1) David had the right perspective. He understood the Lord’s place in the universe, and he understood man’s place as well. God is majestic, more glorious than nature, loving, righteous, just and faithful. He transcends nature and has authority over man. The greatest evils in the world have always occurred when man reverses those roles and places himself in authority. David made huge mistakes, but even then he had great perspective, and stayed humble before the Lord.

2) David understood that God’s love is more valuable than anything else. (Bread for your brothers at the front, 4 shekels. Five smooth stones, free. Sling, 2 shekels. Protection of the Living God: priceless.) David reflected often upon God’s priceless love and loving kindness. He sang about them as a shepherd and as a King. He believed in the unfailing riches of God’s love and kindness, took refuge in them, and proclaimed them to be universal, offered to all men great and small.

priceless love

He took sustenance from God’s love, and likened it to a “river of delights”. When is the last time you truly felt that way about the love of God? Actually felt like you were seated at the banquet table of His feast, or bathing your parched lips with the coolness of living water? Pause for a moment and pray through those images the way David did. Enjoy a helping of God’s amazing grace and take a deep drink of God’s priceless love. Feel better?

3) David saw that human wisdom and understanding were only relevant if they were connected to God. “In your light we see light.” There are dozens of light and dark references in the Bible, so this one might be easy to miss. But David was a man after God’s own heart because he sought illumination from the one true source rather than from something man-made… Some of my former Young Life kids talk about “getting lit”—street talk for getting stoned. It’s a poor substitute for what David knew that REALLY worked. If you REALLY want to “get lit”, go to the light. The closer you get to it, the better you’ll see…

Your love goes to the heavens, Lord, your faithfulness to the skies.
Your righteousness is like majestic mountains, strong and wise!
Your justice is unfathomable; your loving presence brings
The great and small a refuge in the shadow of your wings.
Your holy love is priceless: from the greatest to the least
You offer us abundance in your house and at your feast.
We drink eternal water in your river of delight;
Your fountain gives us life, and in your light we see the light.

To buy my latest book, Real People, Real Christmas: Thirty-one Days Discovering the Hidden Treasures of the Christmas Story, go here: https://www.amazon.com/gp/product/1729034918/ref=oh_aui_detailpage_o00_s00?ie=UTF8&psc=1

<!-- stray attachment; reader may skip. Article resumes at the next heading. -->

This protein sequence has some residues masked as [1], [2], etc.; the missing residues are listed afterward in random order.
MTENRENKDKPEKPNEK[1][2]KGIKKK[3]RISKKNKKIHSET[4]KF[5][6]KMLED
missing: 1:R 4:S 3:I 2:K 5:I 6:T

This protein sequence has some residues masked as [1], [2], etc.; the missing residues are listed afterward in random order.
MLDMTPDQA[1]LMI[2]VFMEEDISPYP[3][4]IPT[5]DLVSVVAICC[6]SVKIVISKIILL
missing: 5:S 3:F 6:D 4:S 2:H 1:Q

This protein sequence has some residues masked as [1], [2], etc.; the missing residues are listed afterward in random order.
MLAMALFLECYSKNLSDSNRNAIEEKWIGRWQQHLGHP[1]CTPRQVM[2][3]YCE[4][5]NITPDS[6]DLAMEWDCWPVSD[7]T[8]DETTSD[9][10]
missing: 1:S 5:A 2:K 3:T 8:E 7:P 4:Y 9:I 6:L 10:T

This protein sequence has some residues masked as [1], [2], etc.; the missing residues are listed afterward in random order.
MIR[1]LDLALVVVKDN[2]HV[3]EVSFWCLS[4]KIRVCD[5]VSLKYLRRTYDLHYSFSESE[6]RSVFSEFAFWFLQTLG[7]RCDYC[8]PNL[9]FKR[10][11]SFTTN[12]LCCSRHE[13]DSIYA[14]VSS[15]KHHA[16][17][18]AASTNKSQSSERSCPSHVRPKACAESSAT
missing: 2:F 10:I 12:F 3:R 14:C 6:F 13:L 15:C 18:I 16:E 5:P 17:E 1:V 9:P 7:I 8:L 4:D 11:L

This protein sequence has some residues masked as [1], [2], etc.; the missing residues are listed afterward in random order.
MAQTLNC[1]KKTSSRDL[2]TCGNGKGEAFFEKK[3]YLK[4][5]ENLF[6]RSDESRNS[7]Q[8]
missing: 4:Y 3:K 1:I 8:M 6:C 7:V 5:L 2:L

For Slaying Giants: Thirty Days with David, go here: https://www.amazon.com/Slaying-Giants-Thirty-Devotions-Ordinary/dp/172568327X/ref=sr_1_1?ie=UTF8&qid=1535814431&sr=8-1&keywords=Slaying+Giants%3A+Thirty+Days+With+David
To buy my book, Beggar’s Bread, go here: https://www.amazon.com/Beggars-Bread-Devotions-Ordinary-Guy/dp/1535457392/ref=sr_1_1?ie=UTF8&qid=1473336800&sr=8-1&keywords=Beggar%27s+Bread

Heart Matters: If You Long for God to Say “You are After My Own Heart”, Here’s a Good Place to Start

“After removing Saul, he made David their king. God testified concerning him: ‘I have found David son of Jesse, a man after my own heart; he will do everything I want him to do.’” (Acts 13:22, NIV) What an amazing thing for the God of the universe to say about someone! Would God say that about you? He called David “a man after my own heart”, even though David did despicable things, so perhaps there is hope for all of us.

Apparently perfect behavior was not the key to chasing after God’s heart, so why did God say this? What can we learn from David that could teach us about how to be that kind of person? Take a quick walk through the Psalms and look at David’s intimate connection with God’s loving-kindness, and what it teaches us:

1) David was a man for whom seeking God was a passionate pursuit. “The Lord will command His loving-kindness in the daytime, and in the night His song shall be with me— A prayer to the God of my life.” (Psalm 42:8). David sought the Lord day and night. He prayed often to the One he called “the God of my life”, and he depended upon God’s goodness and creativity.

heart

2) His daily relationship with God gave him purpose and direction. “Cause me to hear Your loving-kindness in the morning, For in You do I trust; Cause me to know the way in which I should walk, For I lift up my soul to You.” (Psalm 143:8) Would YOUR week be any different if you approached every day like that? When you read the account of David’s life, you find that David was successful when he sought the Lord’s advice and followed it.